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Housing shortage chimera arises

By Philip Soos and Paul Egan - posted Friday, 26 September 2014

Over recent weeks, commentators have repeatedly claimed Australia's high housing prices are due to a supply shortage. Former Treasurer Peter Costello blamed surging housing prices on a shortage, as did Alan Kohler. Treasurer Joe Hockey has a similar perspective, claiming:

It is just an infinite mantra for international commentators, for analysts based overseas to say 'well, you know, there's a bit of a housing bubble emerging in Australia'. That is rather a lazy analysis, because fundamentally we don't have enough supply to meet demand. That doesn't suggest there's a bubble; there might be a price increase of some substance, but you'd expect the market to react and produce some more housing.

For over a decade, the common refrain is a shortage of dwellings has driven up housing prices. It is a mantra repeated endlessly by government, industry and academia. While it is easy for vested interests to claim a shortage exists, the data paints a different story. A good way to examine whether an adequate supply of housing exists is to compare the flow of new dwellings to new net population. Many analyses simply look at the relative or absolute change in dwelling stock, which is pointless without first considering changes in population.


Also, comparing the flow of new dwellings to existing population says little as new supply matters most to the net flow of new people, rather than the majority of the population who are already housed. It is important to note there are factors that are not captured in the ratio that require additional consideration:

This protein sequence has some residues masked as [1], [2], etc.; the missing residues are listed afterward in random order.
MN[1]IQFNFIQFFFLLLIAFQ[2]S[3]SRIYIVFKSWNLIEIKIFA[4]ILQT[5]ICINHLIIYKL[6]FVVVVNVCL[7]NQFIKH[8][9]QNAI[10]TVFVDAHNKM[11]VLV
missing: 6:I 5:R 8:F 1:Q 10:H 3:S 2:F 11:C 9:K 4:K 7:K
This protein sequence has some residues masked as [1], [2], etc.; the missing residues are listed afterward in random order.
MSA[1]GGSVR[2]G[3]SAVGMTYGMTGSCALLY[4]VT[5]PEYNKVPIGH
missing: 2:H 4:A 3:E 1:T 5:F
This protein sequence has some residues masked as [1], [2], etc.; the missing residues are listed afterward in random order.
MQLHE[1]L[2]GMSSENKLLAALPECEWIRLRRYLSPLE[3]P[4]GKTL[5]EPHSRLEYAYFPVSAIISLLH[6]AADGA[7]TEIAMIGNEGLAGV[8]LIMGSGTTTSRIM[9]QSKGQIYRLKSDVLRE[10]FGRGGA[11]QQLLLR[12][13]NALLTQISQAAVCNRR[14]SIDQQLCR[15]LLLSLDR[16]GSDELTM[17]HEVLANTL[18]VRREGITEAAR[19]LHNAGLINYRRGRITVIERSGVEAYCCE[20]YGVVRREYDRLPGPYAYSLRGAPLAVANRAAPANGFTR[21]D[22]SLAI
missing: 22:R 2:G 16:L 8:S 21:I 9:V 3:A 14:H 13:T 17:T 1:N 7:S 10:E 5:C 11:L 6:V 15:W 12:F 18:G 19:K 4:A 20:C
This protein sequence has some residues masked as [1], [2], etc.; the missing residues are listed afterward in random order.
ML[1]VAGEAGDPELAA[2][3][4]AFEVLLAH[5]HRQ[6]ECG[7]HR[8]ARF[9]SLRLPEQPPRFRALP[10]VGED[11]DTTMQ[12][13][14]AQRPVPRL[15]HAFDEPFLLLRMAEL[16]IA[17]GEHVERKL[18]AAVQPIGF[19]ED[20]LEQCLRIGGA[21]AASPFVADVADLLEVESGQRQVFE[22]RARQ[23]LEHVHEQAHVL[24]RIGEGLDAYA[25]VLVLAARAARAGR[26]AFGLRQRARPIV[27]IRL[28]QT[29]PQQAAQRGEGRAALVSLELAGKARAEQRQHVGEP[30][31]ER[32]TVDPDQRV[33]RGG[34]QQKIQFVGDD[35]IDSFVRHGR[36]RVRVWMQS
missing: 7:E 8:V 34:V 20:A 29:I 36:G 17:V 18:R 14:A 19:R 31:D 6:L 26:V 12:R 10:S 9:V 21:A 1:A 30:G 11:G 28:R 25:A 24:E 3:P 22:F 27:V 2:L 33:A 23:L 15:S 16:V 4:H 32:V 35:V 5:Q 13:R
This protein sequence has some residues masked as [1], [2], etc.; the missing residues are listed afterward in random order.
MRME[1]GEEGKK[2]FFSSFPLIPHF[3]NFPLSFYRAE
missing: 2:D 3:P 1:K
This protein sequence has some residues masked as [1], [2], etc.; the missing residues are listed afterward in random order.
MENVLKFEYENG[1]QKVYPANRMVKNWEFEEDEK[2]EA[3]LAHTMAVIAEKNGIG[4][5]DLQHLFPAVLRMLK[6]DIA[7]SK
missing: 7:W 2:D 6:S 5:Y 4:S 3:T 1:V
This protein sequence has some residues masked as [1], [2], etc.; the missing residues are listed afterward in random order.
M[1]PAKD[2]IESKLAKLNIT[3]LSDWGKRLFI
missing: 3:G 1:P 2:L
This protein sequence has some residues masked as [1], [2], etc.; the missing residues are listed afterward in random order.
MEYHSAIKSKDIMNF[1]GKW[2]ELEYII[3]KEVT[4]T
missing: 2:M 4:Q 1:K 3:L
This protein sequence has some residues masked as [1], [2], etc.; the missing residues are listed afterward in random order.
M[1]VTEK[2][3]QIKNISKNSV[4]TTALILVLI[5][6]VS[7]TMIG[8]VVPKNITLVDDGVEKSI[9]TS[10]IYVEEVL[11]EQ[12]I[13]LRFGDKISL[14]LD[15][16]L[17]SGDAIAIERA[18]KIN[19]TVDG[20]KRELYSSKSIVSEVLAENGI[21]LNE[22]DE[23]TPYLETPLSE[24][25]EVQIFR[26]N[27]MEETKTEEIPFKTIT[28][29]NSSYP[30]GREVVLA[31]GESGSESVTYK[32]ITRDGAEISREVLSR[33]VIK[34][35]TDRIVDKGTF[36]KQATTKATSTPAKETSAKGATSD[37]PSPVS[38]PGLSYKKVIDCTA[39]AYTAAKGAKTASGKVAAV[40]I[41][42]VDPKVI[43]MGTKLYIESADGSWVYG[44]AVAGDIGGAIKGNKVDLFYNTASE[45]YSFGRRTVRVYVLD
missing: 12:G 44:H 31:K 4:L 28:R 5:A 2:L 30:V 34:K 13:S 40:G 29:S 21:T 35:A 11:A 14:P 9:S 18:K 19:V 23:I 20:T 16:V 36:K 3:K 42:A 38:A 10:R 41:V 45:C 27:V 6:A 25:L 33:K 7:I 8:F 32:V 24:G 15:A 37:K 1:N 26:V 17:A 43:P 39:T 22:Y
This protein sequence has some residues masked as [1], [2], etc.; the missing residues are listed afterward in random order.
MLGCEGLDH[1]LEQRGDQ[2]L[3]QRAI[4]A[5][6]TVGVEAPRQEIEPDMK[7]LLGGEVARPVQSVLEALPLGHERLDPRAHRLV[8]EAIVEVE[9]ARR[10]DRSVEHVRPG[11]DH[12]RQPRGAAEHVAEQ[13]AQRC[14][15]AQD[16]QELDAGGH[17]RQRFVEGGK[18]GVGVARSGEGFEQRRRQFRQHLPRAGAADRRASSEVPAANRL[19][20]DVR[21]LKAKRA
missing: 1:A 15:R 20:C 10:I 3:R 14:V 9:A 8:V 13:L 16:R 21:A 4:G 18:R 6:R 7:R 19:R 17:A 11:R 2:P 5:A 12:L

• The total population measure is used, although only adults should be considered, for children don't purchase homes, make mortgage payments or pay rent.
  • An increase in the natural population through births doesn't automatically necessitate new dwellings be built, though it may result in families upgrading to larger dwellings.
  • Renovations and extensions of existing dwellings are overlooked, but generate additional housing capacity.
  • Many immigrants arrive in groups, requiring only one dwelling per family/shared household.
  • Building completions do not take into consideration dwellings that are demolished, condemned or held off the market.
  • The slow rise in sole occupant households, divorce and/or childless couples (demographic change) may drive a long-run trend toward lower occupancy rates in general.

A total housing stock series adjusted for demolitions would be better than using housing completions, but there are no long-term housing stock series available for the states and territories on a quarterly basis. The series for building completions, however, provides a reasonable measure to illustrate general trends. Overall, the factors above probably have the net effect of understating supply. Due to the volatility of these data series, a 4-period moving average (4PMA) trend line is used to clarify the trends.


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About the Authors

Philip Soos is co-founder of LF Economics, co-author of Bubble Economics and a PhD candidate.

Paul D Egan was previously employed as a supervisor and policy officer at the state government level.

Other articles by these Authors

All articles by Philip Soos
All articles by Paul Egan

Creative Commons LicenseThis work is licensed under a Creative Commons License.

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